top of page

Postcard Pals - Old Swedish Cards in Translation

"Don’t dance barefoot any more, since you’ll just make your wife’s husband come down with a cold."

And so wrote one of Olof Harrison's "caring brother" in May 1909. I wanted to learn more!

Swedish Postcards

A series of correspondence to and from the same people opens up a whole new understanding about them. Are they formal, casual, kidding?

We have a handful of postcards mostly from 1909 to "Olaf Harrison" living in Braddock, PA. We didn't have any background on Olof or his writer(s). Most have kind of goofy pictures on the front like a smiling, dapper gentleman, hat askew, pouring himself what looks like a strong beverage. All are in Swedish, but each card was sent from the US. One is from across town, and a couple are from only a few short miles away in Pittsburgh, PA.

It's remarkable how much you can quickly learn about someone with just these few short notes. Each card is light-hearted. Olof must have been really fun to know.

Hallo Olle!

At least a couple of the postcards end with winking, cryptic sign-offs - "You know who" or "Many greetings from a close friend known but not named."

I got curious enough to do a little bit more research. I don't think of Western Pennsylvania as having a lot of Swedes. However, I came across an article from the Pittsburgh Post-Gazette mentioning that beginning in the 1880s many Swedes went to McKeesport outside Pittsburgh and some to the surrounding towns (I'm assuming like Braddock). Apparently, the Swedes who moved to the area had a strong tradition of factory work, including iron and steel, which fit perfectly with the needs of the area.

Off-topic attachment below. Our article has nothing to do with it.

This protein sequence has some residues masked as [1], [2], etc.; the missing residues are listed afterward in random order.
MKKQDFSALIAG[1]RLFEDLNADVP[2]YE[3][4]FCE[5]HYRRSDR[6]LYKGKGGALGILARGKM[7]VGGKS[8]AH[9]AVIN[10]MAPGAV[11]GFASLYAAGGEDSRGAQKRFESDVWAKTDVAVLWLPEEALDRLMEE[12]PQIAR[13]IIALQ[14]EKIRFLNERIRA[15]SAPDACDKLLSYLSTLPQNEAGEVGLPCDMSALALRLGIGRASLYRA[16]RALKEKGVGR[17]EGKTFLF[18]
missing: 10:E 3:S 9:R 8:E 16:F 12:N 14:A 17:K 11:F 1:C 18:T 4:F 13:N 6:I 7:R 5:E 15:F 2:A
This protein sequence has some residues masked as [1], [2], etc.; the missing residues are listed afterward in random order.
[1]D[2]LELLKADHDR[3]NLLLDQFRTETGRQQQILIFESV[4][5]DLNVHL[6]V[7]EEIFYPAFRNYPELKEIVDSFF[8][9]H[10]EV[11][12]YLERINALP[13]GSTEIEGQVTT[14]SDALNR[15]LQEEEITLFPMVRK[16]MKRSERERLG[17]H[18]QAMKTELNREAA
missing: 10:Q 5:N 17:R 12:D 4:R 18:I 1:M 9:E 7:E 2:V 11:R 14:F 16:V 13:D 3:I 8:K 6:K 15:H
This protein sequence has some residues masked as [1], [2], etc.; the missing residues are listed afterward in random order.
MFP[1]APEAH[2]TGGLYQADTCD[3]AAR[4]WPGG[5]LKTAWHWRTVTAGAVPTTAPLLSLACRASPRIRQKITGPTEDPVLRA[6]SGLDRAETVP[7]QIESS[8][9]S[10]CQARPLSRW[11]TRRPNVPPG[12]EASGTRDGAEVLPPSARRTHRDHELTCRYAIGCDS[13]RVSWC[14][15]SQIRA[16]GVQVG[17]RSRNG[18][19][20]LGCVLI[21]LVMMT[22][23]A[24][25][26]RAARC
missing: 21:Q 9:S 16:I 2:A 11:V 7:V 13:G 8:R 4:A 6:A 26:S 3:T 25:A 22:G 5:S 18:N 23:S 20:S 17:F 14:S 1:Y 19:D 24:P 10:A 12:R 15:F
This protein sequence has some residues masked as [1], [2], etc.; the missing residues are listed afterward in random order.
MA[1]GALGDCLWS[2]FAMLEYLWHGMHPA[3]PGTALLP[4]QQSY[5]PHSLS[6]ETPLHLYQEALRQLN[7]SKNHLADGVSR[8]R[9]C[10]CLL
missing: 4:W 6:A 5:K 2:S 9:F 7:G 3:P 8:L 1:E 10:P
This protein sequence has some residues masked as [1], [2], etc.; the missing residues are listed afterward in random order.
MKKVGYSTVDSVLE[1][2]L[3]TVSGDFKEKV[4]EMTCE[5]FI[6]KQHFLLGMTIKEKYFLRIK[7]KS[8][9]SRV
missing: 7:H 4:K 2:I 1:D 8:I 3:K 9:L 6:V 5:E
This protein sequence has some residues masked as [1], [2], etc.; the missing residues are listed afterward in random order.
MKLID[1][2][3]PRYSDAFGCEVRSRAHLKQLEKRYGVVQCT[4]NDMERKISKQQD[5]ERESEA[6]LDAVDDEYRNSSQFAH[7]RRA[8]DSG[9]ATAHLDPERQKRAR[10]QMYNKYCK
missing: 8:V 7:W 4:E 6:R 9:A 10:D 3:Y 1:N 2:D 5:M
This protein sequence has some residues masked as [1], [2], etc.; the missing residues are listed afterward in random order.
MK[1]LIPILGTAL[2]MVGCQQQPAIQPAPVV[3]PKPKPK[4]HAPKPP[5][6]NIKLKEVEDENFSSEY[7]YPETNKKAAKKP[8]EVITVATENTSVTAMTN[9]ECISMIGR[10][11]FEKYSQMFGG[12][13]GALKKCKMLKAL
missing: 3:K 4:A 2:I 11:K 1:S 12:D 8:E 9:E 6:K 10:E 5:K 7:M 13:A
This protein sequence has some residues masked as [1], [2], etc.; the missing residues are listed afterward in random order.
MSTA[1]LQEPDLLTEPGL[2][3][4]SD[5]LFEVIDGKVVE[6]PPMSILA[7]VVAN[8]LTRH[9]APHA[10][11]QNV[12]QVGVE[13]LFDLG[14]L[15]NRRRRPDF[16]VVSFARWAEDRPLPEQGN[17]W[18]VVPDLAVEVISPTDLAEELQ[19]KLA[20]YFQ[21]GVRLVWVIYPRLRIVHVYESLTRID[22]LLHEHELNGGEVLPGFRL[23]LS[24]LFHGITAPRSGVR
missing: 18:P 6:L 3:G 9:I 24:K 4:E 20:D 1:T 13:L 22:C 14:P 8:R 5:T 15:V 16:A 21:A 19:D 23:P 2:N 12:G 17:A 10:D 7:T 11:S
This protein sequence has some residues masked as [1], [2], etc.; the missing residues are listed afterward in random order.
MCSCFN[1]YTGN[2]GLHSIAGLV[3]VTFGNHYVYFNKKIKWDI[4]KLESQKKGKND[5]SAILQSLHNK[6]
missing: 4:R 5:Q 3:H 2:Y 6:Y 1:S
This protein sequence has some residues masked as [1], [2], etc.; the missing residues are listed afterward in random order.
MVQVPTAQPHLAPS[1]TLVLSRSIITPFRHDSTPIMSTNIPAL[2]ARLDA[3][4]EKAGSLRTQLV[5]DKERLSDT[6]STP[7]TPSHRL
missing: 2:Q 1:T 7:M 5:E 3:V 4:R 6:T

That fits perfectly with the little other bit of information I found about our Olle. These cards are from 1909. City directories in the late 1900s and early teens list him in Braddock as a mill worker or laborer. The 1920 census shows him married. His native tongue is Swedish, and he doesn't speak English! It certainly makes sense that he'd be writing to his friends and family in Swedish. Now I've learned a bit about Olof as well as the Swedes in western Pennsylvania - that what happens when I start digging into the interesting artifacts and ephemera that I've managed to accumulate!


Do you have any Swedish, German, Danish, Dutch or Norwegian documents you can't read? We can help. Get more info here.


We'd love to make sure you don't miss other great updates and blogs from us. Please be sure to sign up here!

Would you like to share this piece? You have full permission to share as long as you include Pamela's bio and this link to sign up and keep in touch with us.

111 views0 comments

Related Posts

See All
bottom of page